• All 435 House seats are up for grabs this November, and, like in the Senate race, stakes are high given the current political climate.
  • Bovada (55.6% implied probability) and Smarkets (51.6%) have the Democrats as slight favorites to win the House, while PredictIt (67.0%) is more bullish on their odds.
  • Per PredictIt, the market suggests there’s a relatively high 9% chance of the Democrats winning in a landslide — 251 or more seats.

2018 Midterm Election Odds: Democrats Favored to Win Back the House Bryan Mears

7.Homeowners are sitting on a record $6 trillion in equity. Why aren’t they using it?

By Andrea Riquier

Published: Sept 16, 2018 8:56 a.m. ET

Rising interest rates are making lines of credit more expensive… and Americans may still be leery of cash-out refis

American homeowners have amassed a record $6 trillion in equity in their properties, a figure boosted by surging home prices and a trend of owners staying put longer. But rising interest rates and caution resulting from the housing troubles of a decade ago are limiting how much of that equity is getting tapped.

“Tappable” equity” – that amount of home equity that can be withdrawn and still leave owners with at least 20% equity in their homes – topped $6 trillion for the first time ever in the second quarter, according to real estate data provider Black Knight.

Read: America is house-rich but cash-poor — and these businesses see opportunity

That’s 21% higher than in the pre-crisis peak, from 2006. And it means 44 million households have equity available to them to help pay education costs, renovate the house or anything else they’d like.

But only $65 billion was withdrawn in cash-out refinances or home equity lines of credit in the first quarter, Black Knight reported. That’s more than 3% lower than the same period last year. Black Knight thinks rising interest rates have a lot to do with it: The cost of financing a HELOC averaged 5.83% in the second quarter, up 30 basis points from the first quarter and nearly a full percentage point higher than a year ago.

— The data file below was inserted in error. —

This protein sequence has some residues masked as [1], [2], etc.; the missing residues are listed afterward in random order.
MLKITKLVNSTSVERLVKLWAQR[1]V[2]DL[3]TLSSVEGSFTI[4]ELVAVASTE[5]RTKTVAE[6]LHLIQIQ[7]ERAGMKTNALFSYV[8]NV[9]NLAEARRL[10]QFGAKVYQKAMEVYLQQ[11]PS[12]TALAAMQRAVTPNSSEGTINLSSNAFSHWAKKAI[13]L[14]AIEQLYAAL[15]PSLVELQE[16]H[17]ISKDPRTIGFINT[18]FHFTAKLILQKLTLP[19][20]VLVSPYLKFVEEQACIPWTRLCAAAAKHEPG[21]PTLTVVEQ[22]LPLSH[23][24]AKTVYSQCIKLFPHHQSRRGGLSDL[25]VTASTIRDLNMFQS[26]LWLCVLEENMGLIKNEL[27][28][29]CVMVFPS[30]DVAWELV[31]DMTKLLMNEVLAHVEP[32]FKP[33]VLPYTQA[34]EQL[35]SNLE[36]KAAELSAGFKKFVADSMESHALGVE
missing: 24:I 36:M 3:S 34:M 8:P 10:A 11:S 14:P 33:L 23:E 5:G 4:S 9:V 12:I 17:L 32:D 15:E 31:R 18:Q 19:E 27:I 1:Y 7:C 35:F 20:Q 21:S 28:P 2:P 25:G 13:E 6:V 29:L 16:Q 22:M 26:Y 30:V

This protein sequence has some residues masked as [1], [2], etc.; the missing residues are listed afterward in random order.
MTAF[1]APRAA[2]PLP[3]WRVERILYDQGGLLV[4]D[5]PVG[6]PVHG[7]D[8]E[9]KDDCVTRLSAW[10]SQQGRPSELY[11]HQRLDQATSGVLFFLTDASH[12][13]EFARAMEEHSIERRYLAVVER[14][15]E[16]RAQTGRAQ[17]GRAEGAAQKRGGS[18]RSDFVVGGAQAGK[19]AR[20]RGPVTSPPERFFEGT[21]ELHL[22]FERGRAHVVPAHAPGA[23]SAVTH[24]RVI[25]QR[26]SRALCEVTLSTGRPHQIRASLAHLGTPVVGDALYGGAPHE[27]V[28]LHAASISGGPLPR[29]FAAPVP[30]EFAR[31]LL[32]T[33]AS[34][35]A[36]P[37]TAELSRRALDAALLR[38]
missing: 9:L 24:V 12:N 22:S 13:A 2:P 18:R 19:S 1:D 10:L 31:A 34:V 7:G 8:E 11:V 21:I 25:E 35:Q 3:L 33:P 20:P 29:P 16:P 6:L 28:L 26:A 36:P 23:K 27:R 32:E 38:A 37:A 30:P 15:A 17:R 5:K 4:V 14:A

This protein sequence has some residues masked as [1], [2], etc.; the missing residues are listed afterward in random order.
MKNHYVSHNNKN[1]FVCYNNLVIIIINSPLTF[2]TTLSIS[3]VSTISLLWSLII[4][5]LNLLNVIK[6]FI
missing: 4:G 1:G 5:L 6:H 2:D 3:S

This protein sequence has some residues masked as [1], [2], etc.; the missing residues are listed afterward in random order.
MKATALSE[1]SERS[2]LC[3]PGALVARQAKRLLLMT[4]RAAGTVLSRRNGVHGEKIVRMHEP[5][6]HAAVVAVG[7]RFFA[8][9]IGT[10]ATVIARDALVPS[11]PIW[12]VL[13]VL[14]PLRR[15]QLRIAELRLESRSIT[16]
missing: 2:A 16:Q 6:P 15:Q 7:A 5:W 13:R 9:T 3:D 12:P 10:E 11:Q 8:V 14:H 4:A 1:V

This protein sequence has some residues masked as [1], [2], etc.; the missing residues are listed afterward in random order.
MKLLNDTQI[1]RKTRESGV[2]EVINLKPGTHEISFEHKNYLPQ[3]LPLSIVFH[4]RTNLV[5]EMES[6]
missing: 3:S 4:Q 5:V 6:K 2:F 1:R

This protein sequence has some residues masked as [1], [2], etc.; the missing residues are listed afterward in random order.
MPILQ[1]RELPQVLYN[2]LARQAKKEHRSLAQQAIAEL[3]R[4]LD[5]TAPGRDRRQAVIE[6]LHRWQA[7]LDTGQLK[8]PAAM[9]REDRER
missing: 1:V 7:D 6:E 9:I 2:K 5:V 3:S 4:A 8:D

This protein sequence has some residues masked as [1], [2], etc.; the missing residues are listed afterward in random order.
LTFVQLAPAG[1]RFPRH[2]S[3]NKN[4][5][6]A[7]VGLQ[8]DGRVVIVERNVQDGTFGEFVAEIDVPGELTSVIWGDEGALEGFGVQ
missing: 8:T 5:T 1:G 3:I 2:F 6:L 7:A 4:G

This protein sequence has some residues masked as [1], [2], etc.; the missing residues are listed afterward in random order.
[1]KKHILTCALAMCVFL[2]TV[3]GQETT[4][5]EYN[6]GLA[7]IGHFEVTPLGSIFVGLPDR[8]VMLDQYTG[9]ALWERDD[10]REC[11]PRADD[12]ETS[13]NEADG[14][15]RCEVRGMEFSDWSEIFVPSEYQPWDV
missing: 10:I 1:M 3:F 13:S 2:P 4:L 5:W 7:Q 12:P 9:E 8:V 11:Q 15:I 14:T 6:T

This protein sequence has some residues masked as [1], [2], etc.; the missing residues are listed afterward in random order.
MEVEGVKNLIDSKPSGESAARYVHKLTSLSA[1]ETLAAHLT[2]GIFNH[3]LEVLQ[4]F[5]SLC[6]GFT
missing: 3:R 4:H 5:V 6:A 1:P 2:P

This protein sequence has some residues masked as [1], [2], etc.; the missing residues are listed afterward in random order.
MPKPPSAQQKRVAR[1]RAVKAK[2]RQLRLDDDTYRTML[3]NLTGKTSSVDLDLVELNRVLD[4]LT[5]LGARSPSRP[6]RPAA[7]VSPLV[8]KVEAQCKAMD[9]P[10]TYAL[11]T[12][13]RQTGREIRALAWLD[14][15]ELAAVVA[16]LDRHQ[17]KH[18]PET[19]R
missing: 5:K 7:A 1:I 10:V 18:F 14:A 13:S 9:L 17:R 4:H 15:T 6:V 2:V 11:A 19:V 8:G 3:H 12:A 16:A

It’s also the case, as MarketWatch has reported in the past, that Americans are scarred by the housing bust. During the bubble years a decade ago, lenders pushed far too many exotic products that made homes into ATMs.

Even with stricter post-crisis underwriting and rosier fundamentals, many consumers remain exceptionally conservative in their borrowing habits, at least when it comes to their homes. In the most recent week, only 6% of mortgage applications were adjustable-rate, according to the Mortgage Bankers Association.

Meanwhile, rising rates are making it much harder for homeowners to do traditional refinances that allow for lower monthly payments. “Rate refinances” fell 62% in the second quarter compared to a year ago to the lowest quarterly total ever recorded: 106,000, Black Knight said.

8.Homeowners are Staying Put and Millennials are Still Renting.

Lumber prices fall 45% this year, sending macro message?

by Chris Kimble | Sep 24, 2018 | Kimble Charting

Home and Lumber prices can send important messages to how the economy is doing. The chart above looks at Lumber prices over the past 11-years.

So far this year, Lumber and the DJ Home Construction index is diverging against the broad market. This chart highlights that Lumber is now down over 40% from its peak earlier this year.

Below compares the performance of the S&P to the DJ Home Construction index this year-